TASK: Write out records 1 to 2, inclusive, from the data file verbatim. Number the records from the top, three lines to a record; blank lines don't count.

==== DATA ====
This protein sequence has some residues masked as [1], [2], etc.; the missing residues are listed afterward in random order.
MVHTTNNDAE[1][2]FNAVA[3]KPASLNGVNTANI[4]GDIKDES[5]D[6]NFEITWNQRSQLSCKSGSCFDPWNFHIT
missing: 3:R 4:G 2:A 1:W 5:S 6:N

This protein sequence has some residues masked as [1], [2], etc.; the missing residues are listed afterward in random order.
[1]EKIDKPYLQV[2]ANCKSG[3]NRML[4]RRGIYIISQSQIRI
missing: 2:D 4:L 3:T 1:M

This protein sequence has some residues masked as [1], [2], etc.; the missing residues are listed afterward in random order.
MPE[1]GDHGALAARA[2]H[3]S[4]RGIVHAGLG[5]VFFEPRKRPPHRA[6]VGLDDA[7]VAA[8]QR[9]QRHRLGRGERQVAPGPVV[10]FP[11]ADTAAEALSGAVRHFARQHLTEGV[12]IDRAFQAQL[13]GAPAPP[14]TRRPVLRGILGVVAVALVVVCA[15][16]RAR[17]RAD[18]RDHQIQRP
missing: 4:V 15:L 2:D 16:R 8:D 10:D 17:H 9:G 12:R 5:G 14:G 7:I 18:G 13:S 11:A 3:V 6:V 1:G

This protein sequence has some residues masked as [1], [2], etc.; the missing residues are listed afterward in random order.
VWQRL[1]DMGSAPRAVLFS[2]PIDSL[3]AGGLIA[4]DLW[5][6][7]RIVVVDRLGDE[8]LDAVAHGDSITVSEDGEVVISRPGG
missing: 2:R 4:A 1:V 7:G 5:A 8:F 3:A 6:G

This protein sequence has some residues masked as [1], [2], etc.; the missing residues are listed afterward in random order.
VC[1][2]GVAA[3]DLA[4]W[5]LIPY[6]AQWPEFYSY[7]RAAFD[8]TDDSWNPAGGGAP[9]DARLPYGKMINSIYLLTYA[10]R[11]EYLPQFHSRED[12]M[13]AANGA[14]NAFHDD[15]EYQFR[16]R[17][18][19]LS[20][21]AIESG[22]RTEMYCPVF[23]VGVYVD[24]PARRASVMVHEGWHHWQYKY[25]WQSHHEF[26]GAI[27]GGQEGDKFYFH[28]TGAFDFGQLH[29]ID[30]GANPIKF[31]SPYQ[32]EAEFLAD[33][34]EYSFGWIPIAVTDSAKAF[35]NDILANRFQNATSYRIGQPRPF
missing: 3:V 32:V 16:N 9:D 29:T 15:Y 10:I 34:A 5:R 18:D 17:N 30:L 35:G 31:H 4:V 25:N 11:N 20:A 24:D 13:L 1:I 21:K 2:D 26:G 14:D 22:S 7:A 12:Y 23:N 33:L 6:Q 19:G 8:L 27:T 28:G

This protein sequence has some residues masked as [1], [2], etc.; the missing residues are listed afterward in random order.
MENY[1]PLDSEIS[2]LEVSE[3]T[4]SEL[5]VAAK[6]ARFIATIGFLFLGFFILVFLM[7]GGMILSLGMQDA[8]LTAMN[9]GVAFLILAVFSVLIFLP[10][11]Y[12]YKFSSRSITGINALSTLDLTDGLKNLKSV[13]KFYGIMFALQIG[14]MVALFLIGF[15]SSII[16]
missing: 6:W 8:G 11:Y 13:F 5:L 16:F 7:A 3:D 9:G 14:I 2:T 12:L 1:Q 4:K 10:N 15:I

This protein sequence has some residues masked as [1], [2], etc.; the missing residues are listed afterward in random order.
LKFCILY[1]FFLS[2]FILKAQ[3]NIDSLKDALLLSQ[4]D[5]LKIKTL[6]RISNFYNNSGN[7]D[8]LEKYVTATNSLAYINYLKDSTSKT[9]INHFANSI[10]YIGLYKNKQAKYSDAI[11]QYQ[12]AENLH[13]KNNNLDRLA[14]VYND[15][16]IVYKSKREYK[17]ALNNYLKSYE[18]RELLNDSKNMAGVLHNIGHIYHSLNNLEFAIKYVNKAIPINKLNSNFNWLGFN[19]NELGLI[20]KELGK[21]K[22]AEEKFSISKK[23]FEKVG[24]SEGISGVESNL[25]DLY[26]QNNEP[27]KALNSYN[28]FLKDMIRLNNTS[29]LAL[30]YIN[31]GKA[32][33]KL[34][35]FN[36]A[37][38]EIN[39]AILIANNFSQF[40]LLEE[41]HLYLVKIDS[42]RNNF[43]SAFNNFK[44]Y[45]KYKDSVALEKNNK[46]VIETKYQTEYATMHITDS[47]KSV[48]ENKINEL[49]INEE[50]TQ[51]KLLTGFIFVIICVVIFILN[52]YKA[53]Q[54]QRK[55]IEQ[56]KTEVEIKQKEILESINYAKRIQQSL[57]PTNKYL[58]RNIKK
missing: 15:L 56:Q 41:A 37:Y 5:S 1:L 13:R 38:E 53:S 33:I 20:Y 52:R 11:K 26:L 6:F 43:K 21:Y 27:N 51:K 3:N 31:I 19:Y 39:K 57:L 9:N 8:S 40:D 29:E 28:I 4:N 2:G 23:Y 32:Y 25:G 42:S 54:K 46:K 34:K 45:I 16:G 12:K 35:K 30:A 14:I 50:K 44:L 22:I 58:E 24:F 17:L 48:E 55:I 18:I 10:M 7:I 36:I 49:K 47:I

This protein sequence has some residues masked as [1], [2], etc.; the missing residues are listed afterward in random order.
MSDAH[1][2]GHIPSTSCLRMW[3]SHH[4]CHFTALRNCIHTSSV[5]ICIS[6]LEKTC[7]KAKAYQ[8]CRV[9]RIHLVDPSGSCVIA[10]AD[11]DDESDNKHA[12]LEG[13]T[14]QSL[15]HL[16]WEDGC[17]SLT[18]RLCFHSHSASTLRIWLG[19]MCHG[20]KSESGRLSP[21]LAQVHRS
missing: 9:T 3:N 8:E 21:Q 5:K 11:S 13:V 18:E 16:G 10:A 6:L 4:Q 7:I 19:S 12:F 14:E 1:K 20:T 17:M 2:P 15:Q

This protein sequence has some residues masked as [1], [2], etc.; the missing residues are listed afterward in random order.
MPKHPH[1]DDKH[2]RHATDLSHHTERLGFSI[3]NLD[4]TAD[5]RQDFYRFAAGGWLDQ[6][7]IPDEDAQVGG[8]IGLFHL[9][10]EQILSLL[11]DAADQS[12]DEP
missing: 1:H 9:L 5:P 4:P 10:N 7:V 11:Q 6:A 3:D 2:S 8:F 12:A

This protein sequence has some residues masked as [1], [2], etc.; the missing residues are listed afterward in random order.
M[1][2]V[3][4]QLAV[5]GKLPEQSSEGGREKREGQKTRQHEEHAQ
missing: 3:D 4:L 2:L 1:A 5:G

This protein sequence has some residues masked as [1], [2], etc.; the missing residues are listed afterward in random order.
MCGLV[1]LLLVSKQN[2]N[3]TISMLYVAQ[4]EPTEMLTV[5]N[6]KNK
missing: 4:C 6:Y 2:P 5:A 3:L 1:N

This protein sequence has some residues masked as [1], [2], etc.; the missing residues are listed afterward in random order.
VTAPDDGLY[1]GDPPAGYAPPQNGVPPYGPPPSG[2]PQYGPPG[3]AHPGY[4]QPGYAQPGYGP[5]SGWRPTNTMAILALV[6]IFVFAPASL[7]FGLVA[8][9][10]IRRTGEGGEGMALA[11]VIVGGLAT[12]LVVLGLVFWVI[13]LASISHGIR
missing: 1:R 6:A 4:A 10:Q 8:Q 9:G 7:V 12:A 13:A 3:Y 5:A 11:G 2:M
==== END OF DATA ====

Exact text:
This protein sequence has some residues masked as [1], [2], etc.; the missing residues are listed afterward in random order.
MVHTTNNDAE[1][2]FNAVA[3]KPASLNGVNTANI[4]GDIKDES[5]D[6]NFEITWNQRSQLSCKSGSCFDPWNFHIT
missing: 3:R 4:G 2:A 1:W 5:S 6:N

This protein sequence has some residues masked as [1], [2], etc.; the missing residues are listed afterward in random order.
[1]EKIDKPYLQV[2]ANCKSG[3]NRML[4]RRGIYIISQSQIRI
missing: 2:D 4:L 3:T 1:M